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Aftermarket Forecast Softens As Rising Prices Erode Demand

According to NPD, low-income households react to inflation; high-income earners making fewer discretionary purchases.

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The 30% rise in U.S. automotive aftermarket average selling prices so far this year, compared to 2019, is not expected to sustain retail sales revenue in the industry, as it has up to this point. In fact, both high and low-income consumers are shifting spending away from DIY auto care. Without a boost to unit demand, industry sales revenue from retail front-room products like paint, spark plugs, tires, wipers, motor oil, and other key aftermarket categories will continue to soften into 2023, according to the latest “Future of Auto” forecast from The NPD Group, which recently merged with Information Resources, Inc. (IRI).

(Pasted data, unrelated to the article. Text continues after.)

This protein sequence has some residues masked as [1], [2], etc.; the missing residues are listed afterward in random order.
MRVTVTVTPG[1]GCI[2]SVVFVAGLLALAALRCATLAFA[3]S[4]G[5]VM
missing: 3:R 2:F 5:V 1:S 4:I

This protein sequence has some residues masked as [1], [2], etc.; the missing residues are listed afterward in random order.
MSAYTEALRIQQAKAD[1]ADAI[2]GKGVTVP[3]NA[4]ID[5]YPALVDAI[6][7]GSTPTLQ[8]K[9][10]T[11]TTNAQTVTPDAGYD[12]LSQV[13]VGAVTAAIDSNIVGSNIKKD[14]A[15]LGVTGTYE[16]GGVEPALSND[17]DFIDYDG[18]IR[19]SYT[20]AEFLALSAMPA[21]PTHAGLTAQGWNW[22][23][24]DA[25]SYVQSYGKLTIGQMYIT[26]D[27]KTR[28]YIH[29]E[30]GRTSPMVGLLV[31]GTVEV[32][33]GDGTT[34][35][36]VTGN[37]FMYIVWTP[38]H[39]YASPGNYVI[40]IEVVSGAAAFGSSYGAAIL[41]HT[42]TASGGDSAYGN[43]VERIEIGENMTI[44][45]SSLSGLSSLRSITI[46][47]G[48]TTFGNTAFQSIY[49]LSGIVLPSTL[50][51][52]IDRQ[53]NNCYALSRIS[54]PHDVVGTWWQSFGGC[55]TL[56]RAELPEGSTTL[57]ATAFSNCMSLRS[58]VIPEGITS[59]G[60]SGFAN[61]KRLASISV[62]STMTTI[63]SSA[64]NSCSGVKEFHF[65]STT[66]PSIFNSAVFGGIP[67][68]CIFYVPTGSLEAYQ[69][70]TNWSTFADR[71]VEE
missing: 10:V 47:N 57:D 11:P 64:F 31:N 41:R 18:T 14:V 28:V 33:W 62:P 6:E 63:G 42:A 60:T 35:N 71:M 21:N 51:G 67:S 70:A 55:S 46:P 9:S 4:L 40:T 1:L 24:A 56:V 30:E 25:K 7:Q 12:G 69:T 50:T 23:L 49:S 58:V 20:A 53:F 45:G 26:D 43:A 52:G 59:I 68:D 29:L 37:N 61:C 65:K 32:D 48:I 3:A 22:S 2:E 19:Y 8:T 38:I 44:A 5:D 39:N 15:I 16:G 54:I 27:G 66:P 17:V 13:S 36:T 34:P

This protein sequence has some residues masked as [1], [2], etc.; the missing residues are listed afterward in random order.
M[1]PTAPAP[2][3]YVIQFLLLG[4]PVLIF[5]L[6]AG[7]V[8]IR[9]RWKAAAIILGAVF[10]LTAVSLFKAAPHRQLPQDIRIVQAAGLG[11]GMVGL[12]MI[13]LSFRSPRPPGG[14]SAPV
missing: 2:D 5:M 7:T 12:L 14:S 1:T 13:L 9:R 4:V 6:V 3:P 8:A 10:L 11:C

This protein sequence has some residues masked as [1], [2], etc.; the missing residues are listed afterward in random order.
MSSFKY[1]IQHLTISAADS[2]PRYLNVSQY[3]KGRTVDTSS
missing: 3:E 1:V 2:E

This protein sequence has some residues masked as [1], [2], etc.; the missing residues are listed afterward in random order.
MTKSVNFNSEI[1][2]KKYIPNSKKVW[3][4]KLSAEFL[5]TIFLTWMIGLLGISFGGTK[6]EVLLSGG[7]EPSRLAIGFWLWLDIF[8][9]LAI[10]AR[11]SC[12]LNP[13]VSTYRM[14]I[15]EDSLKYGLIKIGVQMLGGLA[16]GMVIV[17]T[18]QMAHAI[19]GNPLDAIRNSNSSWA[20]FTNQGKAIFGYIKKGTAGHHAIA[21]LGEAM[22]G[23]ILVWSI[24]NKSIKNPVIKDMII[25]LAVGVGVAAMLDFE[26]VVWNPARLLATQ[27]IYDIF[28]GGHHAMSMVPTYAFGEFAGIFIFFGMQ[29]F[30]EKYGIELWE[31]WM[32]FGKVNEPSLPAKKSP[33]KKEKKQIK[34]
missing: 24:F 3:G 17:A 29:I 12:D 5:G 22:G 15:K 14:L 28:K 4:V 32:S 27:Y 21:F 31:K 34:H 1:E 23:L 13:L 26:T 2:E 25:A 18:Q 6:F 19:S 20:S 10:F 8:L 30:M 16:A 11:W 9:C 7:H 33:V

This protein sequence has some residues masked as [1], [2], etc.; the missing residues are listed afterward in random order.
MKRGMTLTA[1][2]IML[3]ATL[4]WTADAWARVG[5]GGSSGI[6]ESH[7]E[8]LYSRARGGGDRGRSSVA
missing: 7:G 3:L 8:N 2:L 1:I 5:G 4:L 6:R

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“The automotive aftermarket is in a tug of war between the headwinds and tailwinds swirling in the consumer’s economic existence,” said Nathan Shipley, automotive industry analyst for NPD. “Caught between mobility needs and elevated prices, consumers have moved from a mindset of getting what they need when they need it, to one of prioritized spending and making do.” 

Lower-income households earning less than $50,000 a year have historically been the most important to the DIY automotive categories, but there has been some erosion within this consumer cohort. Low-income earners are deferring automotive maintenance to stretch their income which is being squeezed by higher prices on basics like food, gas, and rent. High-income households making more than $100,000 per year contributed nearly all the aftermarket growth over the past few years, but these consumers are now redirecting discretionary dollars. These high-income earners are more focused on experiential categories related to things like traveling, experiences, and extracurricular activities for their children, rather than spending on the do-it-yourself auto care activities they engaged in during the pandemic.

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